Although the joint statement released during Indian Prime Minister Narendra Modi’s recent visit to Nepal said both countries agreed to enhance bilateral cooperation in power sector in line with the PTA, no headway has been made yet. Apart from the guidelines on electricity trade issued by the Indian government, the difference in price of electricity will also act as a barrier. The per unit cost of electricity is way cheaper than in India. While Rs 4.80 per unit is the cheapest rate offered by domestic power plants in Nepal, electricity is being traded in India at less than Rs 4 per unit. As the price of electricity is lower in India, it will make the electricity from Nepal less competitive in the Indian market creating a major barrier to electricity trade between the two countries.
The appropriate way to kick start electricity trade with India, as put forth by NEA, could be energy banking between the two countries. Energy banking refers to exchange of electricity for the electricity instead of cash. Under such mechanism, Nepal exports electricity to India when it has surplus while it imports back the same amount of energy when it has a deficit.
According to NEA, the fluctuating demand of electricity in India and fluctuating supply in Nepal makes energy banking between the two countries a highly suitable model for power cooperation to benefit both the countries. The NEA has already submitted a concept note of the model to the Indian embassy in Nepal to forward it to the Indian power ministry.
Both the countries have agreed to discuss the mechanism during the energy secretary-level joint steering committee meeting slated to be held in a few months. If the southern neighbour agrees to the barter arrangement as proposed by Nepal, surplus electricity can be exported to India during the wet season while the same volume will be imported back during the dry season when there is shortage of energy. “Considering the characteristic of domestic hydropower plants, energy banking would be the best way to attain energy self-sufficiency as it manages energy spill during the wet season while arranges extra supply during shortage,” said Ghising.
Another issue the power utility must address for energy-sufficiency is improvement of the distribution network which is very poor at present. Although NEA has eliminated power cuts from individual residences for more than a year and recently from the industrial corridor, there have been abrupt power cuts for short periods of time due to poor distribution networks. The existing distribution network is so fragile that major cities of the country with high demand for electricity are witnessing regular tripping. If the distribution network is not strengthened, it is impossible to meet the demand of electricity despite adequate supply.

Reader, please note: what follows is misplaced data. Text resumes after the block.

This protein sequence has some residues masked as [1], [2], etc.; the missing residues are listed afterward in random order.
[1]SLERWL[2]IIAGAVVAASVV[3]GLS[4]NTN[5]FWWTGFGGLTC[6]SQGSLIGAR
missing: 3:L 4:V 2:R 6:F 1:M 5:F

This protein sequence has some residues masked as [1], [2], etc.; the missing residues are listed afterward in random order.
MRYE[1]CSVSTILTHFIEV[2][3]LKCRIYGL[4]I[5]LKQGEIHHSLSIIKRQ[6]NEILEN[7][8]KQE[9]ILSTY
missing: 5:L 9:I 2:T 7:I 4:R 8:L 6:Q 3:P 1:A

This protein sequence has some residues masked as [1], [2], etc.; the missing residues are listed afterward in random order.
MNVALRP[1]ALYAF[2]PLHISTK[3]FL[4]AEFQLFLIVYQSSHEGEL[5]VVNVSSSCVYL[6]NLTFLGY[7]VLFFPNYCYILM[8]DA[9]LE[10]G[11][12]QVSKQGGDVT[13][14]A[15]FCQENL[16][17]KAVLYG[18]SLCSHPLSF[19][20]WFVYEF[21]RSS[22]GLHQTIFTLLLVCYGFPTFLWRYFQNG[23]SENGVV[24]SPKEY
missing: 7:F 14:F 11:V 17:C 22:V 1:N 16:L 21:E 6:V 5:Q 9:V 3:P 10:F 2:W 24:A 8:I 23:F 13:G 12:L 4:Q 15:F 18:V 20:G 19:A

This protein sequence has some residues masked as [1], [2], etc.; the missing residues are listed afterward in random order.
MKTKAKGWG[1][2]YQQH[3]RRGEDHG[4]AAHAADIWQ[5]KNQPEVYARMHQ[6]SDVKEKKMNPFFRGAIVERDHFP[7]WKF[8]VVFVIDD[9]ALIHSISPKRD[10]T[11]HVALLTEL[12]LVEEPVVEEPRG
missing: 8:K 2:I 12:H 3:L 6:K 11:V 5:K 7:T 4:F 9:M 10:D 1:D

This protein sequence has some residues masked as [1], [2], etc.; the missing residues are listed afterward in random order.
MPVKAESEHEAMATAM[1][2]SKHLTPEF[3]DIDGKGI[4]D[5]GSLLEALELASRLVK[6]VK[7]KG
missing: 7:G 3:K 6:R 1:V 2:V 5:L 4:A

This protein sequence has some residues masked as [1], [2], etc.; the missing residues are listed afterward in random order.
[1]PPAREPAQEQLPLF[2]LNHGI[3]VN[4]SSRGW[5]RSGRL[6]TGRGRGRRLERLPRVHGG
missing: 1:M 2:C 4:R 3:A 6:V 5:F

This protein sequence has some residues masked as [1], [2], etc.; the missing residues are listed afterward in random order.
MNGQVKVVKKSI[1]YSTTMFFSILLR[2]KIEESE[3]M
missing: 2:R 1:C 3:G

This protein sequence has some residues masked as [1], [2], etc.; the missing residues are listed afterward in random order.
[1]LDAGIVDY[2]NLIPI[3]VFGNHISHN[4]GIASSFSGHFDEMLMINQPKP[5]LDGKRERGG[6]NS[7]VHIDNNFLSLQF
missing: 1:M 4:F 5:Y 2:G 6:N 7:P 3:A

NEA Chief Ghising agrees that the existing distribution system is fragile and needs immediate improvement. The distribution network in the Kathmandu Valley is most critical as it will be unable to handle additional supply in the near future. Speaking at a talk programme in Kathmandu recently, Ghising said the NEA must take immediate measures to improve distribution in the valley. The existing system can’t support more than 400MW of load, according to NEA. As Kathmandu’s demand will soon exceed 400MW, the upgradation is an immediate necessity.
If the distribution system is not improved, the power utility has to impose power cuts even if there is enough supply of electricity. To be fair on Ghising, under his leadership, the NEA is planning to upgrade the valley’s distribution system to be able to support the supply of up to 2000MW of electricity by upgrading the existing sub-stations, building new ones and laying underground electric cables to replace overhead ones. The power utility is carrying out the upgradation with $180 million Power Transmission and Distribution Efficiency Project which is funded jointly by Nepal government and the Asian Development Bank. While it has already appointed contractors to construct half-a-dozen substations in the Kathmandu valley and nearby locations, NEA is in the process of selecting contractors to replace overhead wires with underground cables in key places in the valley.